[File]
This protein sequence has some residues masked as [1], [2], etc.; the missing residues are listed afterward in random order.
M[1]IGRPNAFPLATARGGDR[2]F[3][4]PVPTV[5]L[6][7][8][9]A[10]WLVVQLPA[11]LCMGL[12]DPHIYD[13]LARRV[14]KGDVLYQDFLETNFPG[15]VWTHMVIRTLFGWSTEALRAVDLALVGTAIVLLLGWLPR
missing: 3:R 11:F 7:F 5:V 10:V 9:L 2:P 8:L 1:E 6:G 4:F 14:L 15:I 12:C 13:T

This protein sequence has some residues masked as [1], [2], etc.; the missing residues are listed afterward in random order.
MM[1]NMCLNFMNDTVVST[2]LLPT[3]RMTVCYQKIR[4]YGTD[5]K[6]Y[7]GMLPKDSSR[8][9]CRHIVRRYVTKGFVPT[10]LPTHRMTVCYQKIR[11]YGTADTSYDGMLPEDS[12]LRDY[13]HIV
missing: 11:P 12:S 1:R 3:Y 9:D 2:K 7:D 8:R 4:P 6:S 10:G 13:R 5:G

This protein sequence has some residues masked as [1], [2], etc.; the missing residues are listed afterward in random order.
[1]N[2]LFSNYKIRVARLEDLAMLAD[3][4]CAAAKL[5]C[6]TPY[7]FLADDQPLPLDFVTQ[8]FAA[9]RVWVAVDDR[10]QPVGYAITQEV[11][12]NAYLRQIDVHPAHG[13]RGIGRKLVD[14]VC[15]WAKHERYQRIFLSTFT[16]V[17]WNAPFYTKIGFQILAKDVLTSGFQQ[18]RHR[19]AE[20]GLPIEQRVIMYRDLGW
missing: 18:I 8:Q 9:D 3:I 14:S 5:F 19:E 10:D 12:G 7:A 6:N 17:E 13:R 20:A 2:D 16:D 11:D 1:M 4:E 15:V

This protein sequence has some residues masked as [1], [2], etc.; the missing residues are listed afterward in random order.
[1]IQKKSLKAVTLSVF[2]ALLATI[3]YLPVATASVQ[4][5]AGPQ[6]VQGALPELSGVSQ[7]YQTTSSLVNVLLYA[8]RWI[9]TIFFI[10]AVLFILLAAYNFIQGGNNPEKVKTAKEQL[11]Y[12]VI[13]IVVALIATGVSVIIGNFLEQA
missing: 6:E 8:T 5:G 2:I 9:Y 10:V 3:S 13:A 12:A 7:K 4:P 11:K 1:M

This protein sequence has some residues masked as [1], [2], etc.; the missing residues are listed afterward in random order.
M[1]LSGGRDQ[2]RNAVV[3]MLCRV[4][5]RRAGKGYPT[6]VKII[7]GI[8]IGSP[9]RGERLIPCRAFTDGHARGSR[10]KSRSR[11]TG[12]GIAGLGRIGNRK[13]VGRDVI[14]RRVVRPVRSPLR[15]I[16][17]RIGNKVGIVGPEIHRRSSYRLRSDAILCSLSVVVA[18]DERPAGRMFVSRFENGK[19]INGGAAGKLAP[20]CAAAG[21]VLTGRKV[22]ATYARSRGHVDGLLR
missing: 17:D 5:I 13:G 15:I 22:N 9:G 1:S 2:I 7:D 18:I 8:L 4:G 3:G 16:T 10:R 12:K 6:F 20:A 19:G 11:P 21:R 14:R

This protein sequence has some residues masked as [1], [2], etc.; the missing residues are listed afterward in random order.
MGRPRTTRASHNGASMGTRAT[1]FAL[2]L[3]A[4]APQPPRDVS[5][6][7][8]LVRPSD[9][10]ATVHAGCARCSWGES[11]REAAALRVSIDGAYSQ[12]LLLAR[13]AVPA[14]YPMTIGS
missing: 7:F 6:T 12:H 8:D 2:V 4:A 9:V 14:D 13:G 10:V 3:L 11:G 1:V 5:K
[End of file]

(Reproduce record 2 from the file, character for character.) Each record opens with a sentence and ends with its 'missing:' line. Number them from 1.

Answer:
This protein sequence has some residues masked as [1], [2], etc.; the missing residues are listed afterward in random order.
MM[1]NMCLNFMNDTVVST[2]LLPT[3]RMTVCYQKIR[4]YGTD[5]K[6]Y[7]GMLPKDSSR[8][9]CRHIVRRYVTKGFVPT[10]LPTHRMTVCYQKIR[11]YGTADTSYDGMLPEDS[12]LRDY[13]HIV
missing: 11:P 12:S 1:R 3:Y 9:D 2:K 7:D 8:R 4:P 6:S 10:G 13:R 5:G